Extraterrestrial festival


Courtesy James Cash

Last weekend, Film Society put on its 40th Sci-Fi marathon, with special celebrations in addition to its lineup of films

Sierra Blanton, Contributing Reporter

From Friday, Jan. 16 to Saturday, Jan. 17, students and community members alike joined together to celebrate science fiction movies. However, it wasn’t just some sleepover. Among the rows of seats in Strosacker Auditorium, the crowd of people ate popcorn and tried to stay awake in the late hours, participating in the Film Society’s 40th Sci-Fi Marathon.

When the doors opened for the guests to find their seats, the throng made its way past colorful movie posters and funny regulation posters into the auditorium and balcony (or “bacon”). They were all prepared to bunker down, with sleeping bags and pillows in one hand and bags and coolers in the other.

Spaces filled as seats were taken and sleeping areas claimed in hallways, the lounge and even on the stage. The Film Society staff made sure to keep certain areas clean and had the warning “keep clear” taped down on the floor in various fantastical languages like Tolkien’s Tengwar and “Myst’s” D’ni.

To launch the marathon, the co-directors of Film Society, Liz Caceci and Christian Gündlach, walked on stage and welcomed everyone. They took the time to recognize any first-time guests as well as the ones who had returned, especially those who had been to all 40 film festivals. An energized applause ensued, and then it all began.

The marathon ran its course through its wildly diverse schedule, narrowed down from a list of about 40 possibilities, according to Liz, with the likes of “Forbidden Planet,” “Jumanji” and “Godzilla” on the big screen. A few surprise films were presented, including “Teenage Mutant Ninja Turtles,” “Island of Lost Souls” and “Planet 9 from Outer Space” on the terms that, as Liz explained, the first film must be a “bad movie, terrible,” the second a “classic, good movie,” and this year followed with a third that “can be anything.”

I think the films fit quite well.

There were also short cartoons and movie trailers in between films. All in all, over 30 hours of movies were viewed.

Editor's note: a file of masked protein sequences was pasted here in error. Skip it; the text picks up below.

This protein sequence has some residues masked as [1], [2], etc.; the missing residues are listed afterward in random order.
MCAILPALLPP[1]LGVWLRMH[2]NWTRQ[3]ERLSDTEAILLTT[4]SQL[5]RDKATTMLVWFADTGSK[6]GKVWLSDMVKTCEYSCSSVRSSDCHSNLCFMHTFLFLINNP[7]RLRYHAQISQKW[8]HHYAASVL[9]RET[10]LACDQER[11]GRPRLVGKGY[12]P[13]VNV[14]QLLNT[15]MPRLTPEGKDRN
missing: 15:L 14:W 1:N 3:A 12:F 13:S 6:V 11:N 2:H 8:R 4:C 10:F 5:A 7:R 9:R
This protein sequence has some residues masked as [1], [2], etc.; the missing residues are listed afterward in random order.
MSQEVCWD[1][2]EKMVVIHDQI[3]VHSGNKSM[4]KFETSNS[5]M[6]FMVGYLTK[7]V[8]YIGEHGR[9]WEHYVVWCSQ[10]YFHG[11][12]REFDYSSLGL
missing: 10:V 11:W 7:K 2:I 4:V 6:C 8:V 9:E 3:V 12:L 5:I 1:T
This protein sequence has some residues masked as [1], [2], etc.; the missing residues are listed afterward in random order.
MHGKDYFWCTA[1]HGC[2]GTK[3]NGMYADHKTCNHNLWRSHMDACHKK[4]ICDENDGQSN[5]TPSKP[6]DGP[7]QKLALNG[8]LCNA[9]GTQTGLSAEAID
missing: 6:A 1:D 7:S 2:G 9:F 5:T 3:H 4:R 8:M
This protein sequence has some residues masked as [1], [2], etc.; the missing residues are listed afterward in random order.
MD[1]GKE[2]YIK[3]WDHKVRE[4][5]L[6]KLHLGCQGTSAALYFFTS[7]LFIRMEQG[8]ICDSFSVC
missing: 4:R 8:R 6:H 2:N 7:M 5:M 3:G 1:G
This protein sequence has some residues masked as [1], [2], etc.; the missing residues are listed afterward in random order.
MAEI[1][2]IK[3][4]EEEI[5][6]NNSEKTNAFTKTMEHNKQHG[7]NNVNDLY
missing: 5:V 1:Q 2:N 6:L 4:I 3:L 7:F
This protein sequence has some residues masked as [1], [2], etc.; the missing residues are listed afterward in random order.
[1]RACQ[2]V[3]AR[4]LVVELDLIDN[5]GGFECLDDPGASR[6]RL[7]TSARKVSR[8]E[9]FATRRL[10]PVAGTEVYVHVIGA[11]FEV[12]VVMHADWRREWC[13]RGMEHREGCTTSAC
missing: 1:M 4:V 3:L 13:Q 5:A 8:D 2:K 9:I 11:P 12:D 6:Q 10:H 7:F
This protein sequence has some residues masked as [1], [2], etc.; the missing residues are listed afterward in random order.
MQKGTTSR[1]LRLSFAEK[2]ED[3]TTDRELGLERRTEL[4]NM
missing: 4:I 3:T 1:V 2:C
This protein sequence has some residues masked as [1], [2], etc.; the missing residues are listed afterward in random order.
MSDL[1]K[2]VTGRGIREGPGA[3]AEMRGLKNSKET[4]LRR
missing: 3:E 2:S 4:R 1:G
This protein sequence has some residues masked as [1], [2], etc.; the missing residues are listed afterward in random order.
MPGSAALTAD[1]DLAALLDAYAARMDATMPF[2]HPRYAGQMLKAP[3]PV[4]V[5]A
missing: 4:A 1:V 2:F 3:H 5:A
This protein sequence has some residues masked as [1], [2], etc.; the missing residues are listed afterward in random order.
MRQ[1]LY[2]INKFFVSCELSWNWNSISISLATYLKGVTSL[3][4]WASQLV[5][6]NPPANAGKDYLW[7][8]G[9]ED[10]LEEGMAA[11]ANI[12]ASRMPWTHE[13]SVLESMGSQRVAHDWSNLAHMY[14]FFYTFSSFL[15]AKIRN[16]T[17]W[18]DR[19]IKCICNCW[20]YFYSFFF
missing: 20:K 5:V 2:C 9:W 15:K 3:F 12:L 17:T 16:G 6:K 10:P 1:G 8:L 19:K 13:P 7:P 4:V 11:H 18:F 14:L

However, at event, the films weren’t just watched. Instead, it was a largely interactive experience, as the audience reacted to the films, cheering or groaning, making offhanded remarks and jokes at the characters or clapping at the names in the opening credits.

The audience was also surprised with celebratory activities to commemorate the 40th anniversary. The first was a recognition to long attending Sci-Fi Marathoners as medals were handed out and colorful LED crowns were presented to the four people who had attended all 40 marathons, including Charley Knox, a projectionist. Knox also received a film reel for his dedication to Film Society and the marathon. An honorary fifth crown was also given to Rich Drushel, Film Society’s advisor.

Later in the event, there was also a mystery raffle where the winner, James Seckler, won a pair of monster shoes and then was surprised with the opportunity to go Godzilla-like on a Drushel’s handmade layout replica of the main quad c. 1975, while being attacked by paper airplanes.

Amidst all the festivities and films, Film Society also served all sorts of food and concessions like popcorn, candy, pizza and even late-night donuts. They also included much-needed coffee for people to stay awake. Though, despite that, odd hours of sleep did occur.

The entire event all seemed to be running on its own time with its schedule and activities, despite the hours slipping by outside as the sun set, rose and set again.

And through it all, there were conversations among friends catching up and hanging out. In many ways, this event was a reunion of friends and a chance to make new ones. Many shared the sentiment that one of their main reasons for returning was to see their friends again, and they loved to tell stories of previous festivals. Caceci also said that it’s part of the draw of Film Society’s annual event.

“People came when they were students, and it’s a tradition for them,” said Caceci.